ephemeral and occasional nature of the revelations
which prevented their hearers from overestimating
their value, disappeared when once the spring of
revelation had run dry. The book may have been
closed more than once in the Prophet's time, just
as he may have received more than one command
to contract no more marriages ; but so long as a
man lives he can change his mind ; God could alter
the text. After the removal of the Prophet the
messages which he had delivered could take his place
to some extent, as being an authority which no one
dare question. The consternation of the Moslems
at the death of the Prophet was, according to the
tradition, allayed by a quotation from the Koran
wherein the Prophet's death was foretold ; that
quotation appears then to have been heard for the
first time. The lessons impressed on the mind of
the person who produced this text may well have
been two : the value of the Koran to those who pos-
sessed it, and the danger of leaving this possession un-
guarded. Short as was the reign of the first successor,
barely two years, and those occupied by campaigns,
the need for a collection of the Koran became acutely


felt, and an order was issued for its execution. The
prophecy had to be sealed. And the first successor,
having followed the Prophet from the commence-
ment of his career, and been his mseparable
companion, would be likely to know better than any-
one else what had or had not been revealed.

Although the traditions which are quoted in con-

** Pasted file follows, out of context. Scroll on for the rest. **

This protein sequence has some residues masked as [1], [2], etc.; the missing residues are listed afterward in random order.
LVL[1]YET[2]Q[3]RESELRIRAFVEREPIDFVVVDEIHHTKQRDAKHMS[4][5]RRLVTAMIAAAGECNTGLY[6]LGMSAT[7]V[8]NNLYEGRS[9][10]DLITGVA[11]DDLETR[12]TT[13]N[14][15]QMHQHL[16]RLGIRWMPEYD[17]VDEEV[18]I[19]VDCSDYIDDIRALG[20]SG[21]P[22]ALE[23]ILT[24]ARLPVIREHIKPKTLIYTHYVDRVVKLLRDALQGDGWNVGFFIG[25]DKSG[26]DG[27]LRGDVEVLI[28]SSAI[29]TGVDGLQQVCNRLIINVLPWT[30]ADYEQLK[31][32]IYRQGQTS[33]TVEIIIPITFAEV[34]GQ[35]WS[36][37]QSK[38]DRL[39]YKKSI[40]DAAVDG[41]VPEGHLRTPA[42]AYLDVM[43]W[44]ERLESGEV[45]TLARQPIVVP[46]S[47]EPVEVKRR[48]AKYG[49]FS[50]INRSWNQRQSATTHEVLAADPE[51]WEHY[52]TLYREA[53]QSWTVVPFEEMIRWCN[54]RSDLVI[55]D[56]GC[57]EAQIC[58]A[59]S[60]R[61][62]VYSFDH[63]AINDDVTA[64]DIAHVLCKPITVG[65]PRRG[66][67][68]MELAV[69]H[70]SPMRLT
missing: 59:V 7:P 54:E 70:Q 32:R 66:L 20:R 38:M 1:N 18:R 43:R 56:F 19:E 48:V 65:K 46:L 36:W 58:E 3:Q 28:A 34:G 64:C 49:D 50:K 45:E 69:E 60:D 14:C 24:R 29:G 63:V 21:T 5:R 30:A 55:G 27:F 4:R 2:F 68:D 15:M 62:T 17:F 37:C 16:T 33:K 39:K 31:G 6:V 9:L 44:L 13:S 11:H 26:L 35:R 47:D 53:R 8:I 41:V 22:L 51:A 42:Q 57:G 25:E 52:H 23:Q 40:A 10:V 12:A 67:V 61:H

nection with this scheme must be received with
caution, they seem rightly to represent the difficulty
as appalling. Our best authority does not appear
to countenance the supposition that any part of the
Koran was in writing ; for had it existed in that
state, the danger that it would perish with the death
of the Islamic champions would not have been serious.
In the first account of Tabari it is the collector who
first writes it on the naive materials at his disposal ;
the second successor of the Prophet has it transferred
from these to a scroll, which remained in the
possession of his daughter, but was afterwards
" washed out " by order of the third successor. In
the Koran itself there is a reference to Scripture-
Readers, persons besides the Prophet who read aloud
the texts (xxii. 71) ; it is likely that these men would
have committed them to memory from JNIS., although
they found permanent lodging in their breasts.
Indeed, the difficulty of teaching without the use
of writing is so great that we can scarcely beheve
any lengthy document would be committed to
memory any other way. When, however, the texts
had been thoroughly learned, the leaflet which had
been employed in the process of learning would have